OPINION: ‘COVID-shaming’ is unacceptable

Joy Webb

jwebb4@uccs.edu 

The U.S. alone has had 28.1 million COVID-19 cases. It is very likely by now that you or someone you know contracted this virus; after all, we have been alive during a global pandemic for almost a year now.  

     Unless you are extremely privileged and can actually quarantine or have no contact with others whatsoever, then you are unavoidably exposed to the virus. Whether it is at a job where you work in order to earn a living or even in the grocery store, there are many different ways that people are getting COVID-19.  

     Last week, I had COVID-19. I am unsure how I got it, since I only go to the grocery store and the gym for the most part; I’m rarely exposed to other people. When someone I felt was a close friend blamed me for getting COVID-19 and guilted me about it, I realized that I was not the only person who had experienced this kind of “COVID-shaming.”  

     The person who shamed me was not able to party with other friends that weekend, since they had been around me, and I was the one to blame. We should be blaming the virus itself, not the people who become sick with it.  

     I feel like the stigma of having an STD is similar to having COVID-19; in both instances, you are being judged for your suspected actions. Whether it’s the belief that you did not wear a condom, or you did not wear a mask, you are being hardcore judged and blamed.  

     One of the most alarming, and often invisible, effects of COVID-19 is on mental health.  

     According to JAMA, more than 2 in 5 U.S. residents report struggling with mental or behavioral health issues associated with the COVID-19 pandemic, including anxiety, depression, increased substance use and suicidal thoughts. This data is also supported by new findings from the Centers for Disease Control and Prevention (CDC).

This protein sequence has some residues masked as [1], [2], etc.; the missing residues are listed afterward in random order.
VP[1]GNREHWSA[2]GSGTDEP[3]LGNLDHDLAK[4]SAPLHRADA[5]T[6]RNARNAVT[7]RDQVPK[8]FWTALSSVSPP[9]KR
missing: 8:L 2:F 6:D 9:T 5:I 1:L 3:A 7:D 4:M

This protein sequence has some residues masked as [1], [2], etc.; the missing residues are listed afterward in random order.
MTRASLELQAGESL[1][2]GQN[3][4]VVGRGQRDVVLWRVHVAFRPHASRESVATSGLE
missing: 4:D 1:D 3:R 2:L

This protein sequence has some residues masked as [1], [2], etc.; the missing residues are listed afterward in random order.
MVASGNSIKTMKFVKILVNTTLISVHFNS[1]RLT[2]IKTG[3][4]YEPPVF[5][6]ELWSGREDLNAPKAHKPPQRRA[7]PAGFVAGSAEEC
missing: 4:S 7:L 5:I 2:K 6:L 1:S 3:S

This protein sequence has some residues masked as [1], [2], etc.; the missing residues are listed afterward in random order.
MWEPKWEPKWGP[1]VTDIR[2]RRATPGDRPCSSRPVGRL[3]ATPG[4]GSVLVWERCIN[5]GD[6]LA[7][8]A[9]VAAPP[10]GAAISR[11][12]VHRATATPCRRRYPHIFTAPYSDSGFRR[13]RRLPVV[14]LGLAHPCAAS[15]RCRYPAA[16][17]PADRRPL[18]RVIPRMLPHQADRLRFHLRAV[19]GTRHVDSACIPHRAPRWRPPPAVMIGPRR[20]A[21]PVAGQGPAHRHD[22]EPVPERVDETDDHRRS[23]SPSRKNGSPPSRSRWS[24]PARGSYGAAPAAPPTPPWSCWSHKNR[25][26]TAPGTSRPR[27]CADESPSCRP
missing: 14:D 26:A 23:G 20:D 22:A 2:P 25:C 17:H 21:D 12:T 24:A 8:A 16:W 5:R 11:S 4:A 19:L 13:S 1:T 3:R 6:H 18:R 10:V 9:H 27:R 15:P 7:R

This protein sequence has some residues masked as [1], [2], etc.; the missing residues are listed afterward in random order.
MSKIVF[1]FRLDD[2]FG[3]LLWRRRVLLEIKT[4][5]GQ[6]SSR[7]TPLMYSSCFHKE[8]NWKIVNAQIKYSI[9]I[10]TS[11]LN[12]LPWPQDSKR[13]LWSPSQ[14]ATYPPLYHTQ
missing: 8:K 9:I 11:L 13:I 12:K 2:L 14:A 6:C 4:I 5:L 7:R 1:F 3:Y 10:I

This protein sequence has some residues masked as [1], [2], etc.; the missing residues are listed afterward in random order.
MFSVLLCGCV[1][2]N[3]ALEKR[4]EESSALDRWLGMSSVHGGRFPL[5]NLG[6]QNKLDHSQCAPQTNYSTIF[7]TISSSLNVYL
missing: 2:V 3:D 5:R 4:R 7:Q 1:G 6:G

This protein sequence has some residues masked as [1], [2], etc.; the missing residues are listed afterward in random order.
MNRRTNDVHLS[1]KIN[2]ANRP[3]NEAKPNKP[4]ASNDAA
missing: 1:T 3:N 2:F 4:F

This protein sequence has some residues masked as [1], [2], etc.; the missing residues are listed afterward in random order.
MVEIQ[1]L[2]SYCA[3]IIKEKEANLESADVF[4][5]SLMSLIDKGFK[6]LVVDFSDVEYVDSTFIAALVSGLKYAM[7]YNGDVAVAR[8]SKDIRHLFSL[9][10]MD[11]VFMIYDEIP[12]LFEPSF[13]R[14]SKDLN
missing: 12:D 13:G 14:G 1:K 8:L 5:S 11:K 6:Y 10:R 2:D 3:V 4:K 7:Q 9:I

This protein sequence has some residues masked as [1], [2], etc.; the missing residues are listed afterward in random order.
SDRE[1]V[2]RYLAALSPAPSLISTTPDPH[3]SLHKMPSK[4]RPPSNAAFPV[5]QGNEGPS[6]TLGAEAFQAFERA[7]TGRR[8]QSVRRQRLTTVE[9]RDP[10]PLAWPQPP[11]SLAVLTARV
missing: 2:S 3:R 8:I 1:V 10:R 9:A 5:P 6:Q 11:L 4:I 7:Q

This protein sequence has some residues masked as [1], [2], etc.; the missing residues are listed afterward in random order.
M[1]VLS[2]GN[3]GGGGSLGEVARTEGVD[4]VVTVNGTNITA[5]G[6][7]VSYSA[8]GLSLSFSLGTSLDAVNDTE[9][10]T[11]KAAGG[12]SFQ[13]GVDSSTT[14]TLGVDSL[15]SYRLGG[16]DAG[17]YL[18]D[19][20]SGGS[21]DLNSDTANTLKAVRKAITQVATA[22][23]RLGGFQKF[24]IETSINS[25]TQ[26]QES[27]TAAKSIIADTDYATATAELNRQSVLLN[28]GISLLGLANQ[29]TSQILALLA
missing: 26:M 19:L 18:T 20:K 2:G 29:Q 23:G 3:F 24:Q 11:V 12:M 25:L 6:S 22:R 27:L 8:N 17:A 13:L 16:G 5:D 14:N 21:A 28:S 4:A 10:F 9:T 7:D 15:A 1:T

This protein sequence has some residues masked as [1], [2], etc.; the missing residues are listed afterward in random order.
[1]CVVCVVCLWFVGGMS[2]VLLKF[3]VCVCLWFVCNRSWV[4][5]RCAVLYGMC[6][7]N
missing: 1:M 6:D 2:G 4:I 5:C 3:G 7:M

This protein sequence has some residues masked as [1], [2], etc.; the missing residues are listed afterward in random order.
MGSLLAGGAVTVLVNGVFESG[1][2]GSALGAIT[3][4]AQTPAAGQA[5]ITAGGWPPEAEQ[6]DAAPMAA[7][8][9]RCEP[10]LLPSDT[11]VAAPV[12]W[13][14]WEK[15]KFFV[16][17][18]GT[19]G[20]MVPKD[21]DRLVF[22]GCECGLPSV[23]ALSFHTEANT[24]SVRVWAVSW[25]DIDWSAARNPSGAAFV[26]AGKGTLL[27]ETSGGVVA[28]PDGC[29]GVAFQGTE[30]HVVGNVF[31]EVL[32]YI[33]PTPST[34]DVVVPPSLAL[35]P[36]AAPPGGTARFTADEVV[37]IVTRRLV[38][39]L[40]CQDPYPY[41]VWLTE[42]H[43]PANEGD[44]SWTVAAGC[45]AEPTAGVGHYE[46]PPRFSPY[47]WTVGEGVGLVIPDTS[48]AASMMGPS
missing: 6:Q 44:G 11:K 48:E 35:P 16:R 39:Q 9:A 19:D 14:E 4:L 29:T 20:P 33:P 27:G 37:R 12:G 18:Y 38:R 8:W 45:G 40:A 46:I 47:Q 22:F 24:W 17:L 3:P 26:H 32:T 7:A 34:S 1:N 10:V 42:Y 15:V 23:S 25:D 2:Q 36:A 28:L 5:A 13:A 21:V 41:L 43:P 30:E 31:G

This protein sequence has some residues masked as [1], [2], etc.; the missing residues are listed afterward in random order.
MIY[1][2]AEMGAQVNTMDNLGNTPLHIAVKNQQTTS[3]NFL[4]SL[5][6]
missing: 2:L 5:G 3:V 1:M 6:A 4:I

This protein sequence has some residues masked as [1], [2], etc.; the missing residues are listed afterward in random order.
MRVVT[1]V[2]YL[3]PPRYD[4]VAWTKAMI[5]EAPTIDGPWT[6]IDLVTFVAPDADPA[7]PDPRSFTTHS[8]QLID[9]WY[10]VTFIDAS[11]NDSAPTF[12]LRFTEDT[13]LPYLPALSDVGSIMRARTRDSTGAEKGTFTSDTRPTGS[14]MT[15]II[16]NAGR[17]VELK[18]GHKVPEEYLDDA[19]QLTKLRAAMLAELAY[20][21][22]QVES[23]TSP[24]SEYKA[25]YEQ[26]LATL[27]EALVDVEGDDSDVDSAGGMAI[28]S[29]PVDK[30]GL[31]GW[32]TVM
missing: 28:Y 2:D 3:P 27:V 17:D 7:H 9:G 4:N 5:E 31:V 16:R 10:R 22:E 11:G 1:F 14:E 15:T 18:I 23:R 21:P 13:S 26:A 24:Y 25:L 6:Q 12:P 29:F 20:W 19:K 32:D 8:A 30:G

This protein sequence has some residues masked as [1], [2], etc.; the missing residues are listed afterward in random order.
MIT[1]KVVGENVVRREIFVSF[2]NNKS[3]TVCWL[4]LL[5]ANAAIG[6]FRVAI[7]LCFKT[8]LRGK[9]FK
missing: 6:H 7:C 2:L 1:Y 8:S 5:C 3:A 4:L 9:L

Instead of making others feel disposable when they become sick with this contagious and out of control virus, maybe we should be there for them to help them get healthy. If a friend gets sick with COVID-19, offer to make them dinner or go for a grocery run for their essentials. Offer to grab them over-the-counter medications to help with symptoms or anything else that might help them cope. Ask how they are doing and feeling instead of blaming them for getting it. 

     Isolating is one of the hardest parts of having COVID-19. FaceTime your friends if they are sick or give them a quick phone call. Check in on them as they are alone for these two weeks, because being sick and lonely can exacerbate mental health problems.  

     This pandemic is not about you or the party you wanted to go to. No one asked to get COVID-19, or for there to be a deadly, contagious virus that changed our lives as we knew them. We are all in this together, so we might as well not be assholes to each other for getting sick when it is out of our control.  

     We need to be kind to each other right now more than ever. Mental health is at an all-time low, and most everyone I know is struggling. Don’t be a dick and make people who you should care about feel guilt and shame for being sick. Maybe you should be more worried about your sick friend and their well-being more than you are worried about getting to go out and party.  

     This experience is already upsetting and traumatic enough without making people feel terrible for contracting a highly contagious and widespread virus during a global pandemic. It is not your fault. It is their fault for being selfish. “COVID-shame” needs to stop. 

Feature Photo by Adam Nieścioruk on Unsplash